Once it was all over for Jim, he went on a quest to find what the best investors did. What he found is that there was no consistency, they were all over the place. Many of them contradicted themselves and still succeeded. This lead him to question how this was possible, after all in most cases when two people use the opposite strategy one person has to come out ahead at the expense of the other. That’s how the markets work.
What he found out was that this wasn’t necessarily true. What happens is that successful investors know when to stop, when to drop an investment. Investors using opposite strategies aren’t always in the market, they’re in the markets at different times. They know when to wait on the sidelines until the markets favor their strategy. They don’t fall prey to as many psychological traps as ordinary people do. That is the only common thread he was able to find for highly successful investors!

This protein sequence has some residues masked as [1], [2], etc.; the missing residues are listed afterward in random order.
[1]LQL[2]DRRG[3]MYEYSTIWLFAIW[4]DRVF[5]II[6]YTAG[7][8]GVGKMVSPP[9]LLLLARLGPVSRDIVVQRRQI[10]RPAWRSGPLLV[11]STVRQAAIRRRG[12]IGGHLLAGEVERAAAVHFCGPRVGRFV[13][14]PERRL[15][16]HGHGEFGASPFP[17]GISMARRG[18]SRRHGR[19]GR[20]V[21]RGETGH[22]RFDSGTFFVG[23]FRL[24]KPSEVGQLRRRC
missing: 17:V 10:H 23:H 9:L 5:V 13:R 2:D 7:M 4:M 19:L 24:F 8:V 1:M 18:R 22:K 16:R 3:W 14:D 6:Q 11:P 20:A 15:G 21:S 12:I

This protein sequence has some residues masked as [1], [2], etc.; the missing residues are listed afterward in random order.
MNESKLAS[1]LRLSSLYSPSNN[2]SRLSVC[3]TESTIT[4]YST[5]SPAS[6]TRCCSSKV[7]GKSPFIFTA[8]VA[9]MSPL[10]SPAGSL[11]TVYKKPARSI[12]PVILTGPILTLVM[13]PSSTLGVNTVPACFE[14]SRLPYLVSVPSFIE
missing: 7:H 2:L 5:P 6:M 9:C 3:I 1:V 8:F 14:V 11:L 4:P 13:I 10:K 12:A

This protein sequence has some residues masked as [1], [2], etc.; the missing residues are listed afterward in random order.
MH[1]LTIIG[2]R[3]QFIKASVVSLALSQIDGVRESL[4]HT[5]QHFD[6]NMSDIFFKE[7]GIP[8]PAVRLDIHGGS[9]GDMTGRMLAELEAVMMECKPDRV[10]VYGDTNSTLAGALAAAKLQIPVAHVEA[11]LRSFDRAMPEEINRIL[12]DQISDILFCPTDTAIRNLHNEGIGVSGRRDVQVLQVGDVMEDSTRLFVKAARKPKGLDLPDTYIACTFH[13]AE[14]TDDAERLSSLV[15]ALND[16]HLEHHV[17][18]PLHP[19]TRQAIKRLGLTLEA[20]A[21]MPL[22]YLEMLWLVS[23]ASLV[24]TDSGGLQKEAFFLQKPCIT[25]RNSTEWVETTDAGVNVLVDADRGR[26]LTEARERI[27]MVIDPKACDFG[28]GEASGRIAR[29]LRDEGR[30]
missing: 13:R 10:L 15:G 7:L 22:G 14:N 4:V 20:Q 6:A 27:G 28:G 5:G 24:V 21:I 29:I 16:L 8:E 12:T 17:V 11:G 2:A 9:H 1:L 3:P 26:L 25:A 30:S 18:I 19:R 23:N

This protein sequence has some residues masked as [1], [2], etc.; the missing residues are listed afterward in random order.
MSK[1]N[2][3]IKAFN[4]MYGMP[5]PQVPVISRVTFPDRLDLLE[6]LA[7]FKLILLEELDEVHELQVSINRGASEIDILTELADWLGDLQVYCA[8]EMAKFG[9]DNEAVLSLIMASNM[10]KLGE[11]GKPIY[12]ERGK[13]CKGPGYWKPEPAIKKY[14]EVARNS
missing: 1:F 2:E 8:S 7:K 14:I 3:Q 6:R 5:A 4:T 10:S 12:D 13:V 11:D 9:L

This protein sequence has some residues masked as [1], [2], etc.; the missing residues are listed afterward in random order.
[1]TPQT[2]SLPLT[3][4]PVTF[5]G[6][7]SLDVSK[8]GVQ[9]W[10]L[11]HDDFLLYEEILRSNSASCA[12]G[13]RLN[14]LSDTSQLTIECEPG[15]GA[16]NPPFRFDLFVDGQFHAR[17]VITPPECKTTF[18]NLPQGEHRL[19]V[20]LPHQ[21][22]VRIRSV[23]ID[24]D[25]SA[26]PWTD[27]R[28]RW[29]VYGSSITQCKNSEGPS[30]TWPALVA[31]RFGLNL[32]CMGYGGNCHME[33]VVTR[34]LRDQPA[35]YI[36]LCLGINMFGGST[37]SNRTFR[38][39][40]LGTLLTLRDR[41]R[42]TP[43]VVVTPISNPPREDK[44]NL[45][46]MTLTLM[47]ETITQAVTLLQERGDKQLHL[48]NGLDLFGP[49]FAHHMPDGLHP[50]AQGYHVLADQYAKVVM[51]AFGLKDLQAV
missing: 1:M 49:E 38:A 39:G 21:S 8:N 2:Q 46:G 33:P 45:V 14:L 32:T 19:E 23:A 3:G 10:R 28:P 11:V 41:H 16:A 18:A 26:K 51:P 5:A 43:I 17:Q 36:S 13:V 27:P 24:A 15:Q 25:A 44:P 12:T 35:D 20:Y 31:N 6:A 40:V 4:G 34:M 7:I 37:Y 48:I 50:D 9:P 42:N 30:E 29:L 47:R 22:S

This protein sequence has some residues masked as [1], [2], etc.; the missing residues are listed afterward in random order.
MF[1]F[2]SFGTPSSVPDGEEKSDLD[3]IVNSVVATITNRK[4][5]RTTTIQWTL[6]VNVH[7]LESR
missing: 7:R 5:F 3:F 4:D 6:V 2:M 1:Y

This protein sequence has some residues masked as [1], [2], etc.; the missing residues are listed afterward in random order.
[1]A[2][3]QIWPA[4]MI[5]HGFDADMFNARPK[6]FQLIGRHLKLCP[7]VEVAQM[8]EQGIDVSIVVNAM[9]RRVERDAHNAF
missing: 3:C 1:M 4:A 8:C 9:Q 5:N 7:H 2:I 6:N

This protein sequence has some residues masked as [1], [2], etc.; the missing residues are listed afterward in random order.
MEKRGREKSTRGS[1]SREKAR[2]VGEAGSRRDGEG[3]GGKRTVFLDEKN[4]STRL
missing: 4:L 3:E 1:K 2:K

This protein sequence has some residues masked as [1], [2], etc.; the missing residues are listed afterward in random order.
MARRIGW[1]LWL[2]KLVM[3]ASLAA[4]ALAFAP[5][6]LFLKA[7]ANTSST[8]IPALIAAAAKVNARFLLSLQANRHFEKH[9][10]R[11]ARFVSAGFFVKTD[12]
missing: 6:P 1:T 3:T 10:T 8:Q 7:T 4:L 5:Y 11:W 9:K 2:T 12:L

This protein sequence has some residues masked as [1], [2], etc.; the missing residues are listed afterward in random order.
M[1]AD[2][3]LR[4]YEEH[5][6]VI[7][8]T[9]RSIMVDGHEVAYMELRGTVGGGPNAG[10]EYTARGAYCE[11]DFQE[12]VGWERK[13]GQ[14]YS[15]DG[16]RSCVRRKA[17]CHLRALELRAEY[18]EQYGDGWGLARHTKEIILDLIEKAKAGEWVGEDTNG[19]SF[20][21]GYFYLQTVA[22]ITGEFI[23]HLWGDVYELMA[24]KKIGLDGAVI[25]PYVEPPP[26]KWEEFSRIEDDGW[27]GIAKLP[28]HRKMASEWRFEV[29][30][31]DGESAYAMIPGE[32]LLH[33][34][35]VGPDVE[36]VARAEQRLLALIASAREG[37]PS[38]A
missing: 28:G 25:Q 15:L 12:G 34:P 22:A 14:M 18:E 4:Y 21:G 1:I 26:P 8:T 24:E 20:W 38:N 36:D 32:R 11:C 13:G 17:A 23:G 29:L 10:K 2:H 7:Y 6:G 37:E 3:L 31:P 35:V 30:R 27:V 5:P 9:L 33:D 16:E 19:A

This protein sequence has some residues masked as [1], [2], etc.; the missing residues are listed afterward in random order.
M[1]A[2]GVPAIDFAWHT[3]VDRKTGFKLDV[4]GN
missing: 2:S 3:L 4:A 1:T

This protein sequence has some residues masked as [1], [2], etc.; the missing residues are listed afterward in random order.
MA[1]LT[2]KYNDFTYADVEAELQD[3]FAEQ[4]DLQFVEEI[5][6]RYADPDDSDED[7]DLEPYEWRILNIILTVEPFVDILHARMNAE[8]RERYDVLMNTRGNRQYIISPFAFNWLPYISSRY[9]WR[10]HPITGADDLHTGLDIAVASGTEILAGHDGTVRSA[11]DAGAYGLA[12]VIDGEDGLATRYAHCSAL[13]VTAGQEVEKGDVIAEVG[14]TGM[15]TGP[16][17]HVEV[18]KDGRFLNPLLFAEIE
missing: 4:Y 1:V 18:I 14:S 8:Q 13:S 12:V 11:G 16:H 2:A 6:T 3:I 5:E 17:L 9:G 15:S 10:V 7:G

And today we’re going to discuss one of those very common traps. It’s the effect of looking at your previous costs in determining whether or not to go forward today, otherwise known as the Sunk Cost Effect.
To give you a common example unrelated to investing, just to show how prevalent and strong this effect is, let’s take the example of car ownership. Let’s assume you own a car that’s a few years old (still pretty new) and you’ve just spent $2000 in repairs on it a couple of months ago. Suddenly this week it starts misbehaving, you bring it to the garage, and find out you need to spend another $1000, $2000, or even say $4000 on it. What do you do?